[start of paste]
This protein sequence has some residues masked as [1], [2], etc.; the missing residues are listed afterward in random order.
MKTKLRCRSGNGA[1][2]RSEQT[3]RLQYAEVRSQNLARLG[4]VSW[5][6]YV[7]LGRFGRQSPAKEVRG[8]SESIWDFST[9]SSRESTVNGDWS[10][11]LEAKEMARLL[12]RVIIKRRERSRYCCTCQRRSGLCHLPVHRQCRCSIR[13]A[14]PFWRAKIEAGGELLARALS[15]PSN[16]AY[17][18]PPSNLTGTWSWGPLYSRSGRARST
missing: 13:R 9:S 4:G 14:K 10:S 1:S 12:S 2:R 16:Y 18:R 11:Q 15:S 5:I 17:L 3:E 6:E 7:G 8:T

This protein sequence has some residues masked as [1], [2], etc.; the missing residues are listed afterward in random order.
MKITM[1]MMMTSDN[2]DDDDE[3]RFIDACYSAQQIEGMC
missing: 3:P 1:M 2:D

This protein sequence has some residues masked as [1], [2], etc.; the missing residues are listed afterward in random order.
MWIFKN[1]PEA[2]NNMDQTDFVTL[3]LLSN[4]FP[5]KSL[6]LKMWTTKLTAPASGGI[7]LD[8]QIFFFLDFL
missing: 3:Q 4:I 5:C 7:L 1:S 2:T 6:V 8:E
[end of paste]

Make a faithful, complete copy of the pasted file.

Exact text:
This protein sequence has some residues masked as [1], [2], etc.; the missing residues are listed afterward in random order.
MKTKLRCRSGNGA[1][2]RSEQT[3]RLQYAEVRSQNLARLG[4]VSW[5][6]YV[7]LGRFGRQSPAKEVRG[8]SESIWDFST[9]SSRESTVNGDWS[10][11]LEAKEMARLL[12]RVIIKRRERSRYCCTCQRRSGLCHLPVHRQCRCSIR[13]A[14]PFWRAKIEAGGELLARALS[15]PSN[16]AY[17][18]PPSNLTGTWSWGPLYSRSGRARST
missing: 13:R 9:S 4:G 14:K 10:S 1:S 12:S 2:R 16:Y 18:R 11:Q 15:S 5:I 17:L 3:E 6:E 7:G 8:T

This protein sequence has some residues masked as [1], [2], etc.; the missing residues are listed afterward in random order.
MKITM[1]MMMTSDN[2]DDDDE[3]RFIDACYSAQQIEGMC
missing: 3:P 1:M 2:D

This protein sequence has some residues masked as [1], [2], etc.; the missing residues are listed afterward in random order.
MWIFKN[1]PEA[2]NNMDQTDFVTL[3]LLSN[4]FP[5]KSL[6]LKMWTTKLTAPASGGI[7]LD[8]QIFFFLDFL
missing: 3:Q 4:I 5:C 7:L 1:S 2:T 6:V 8:E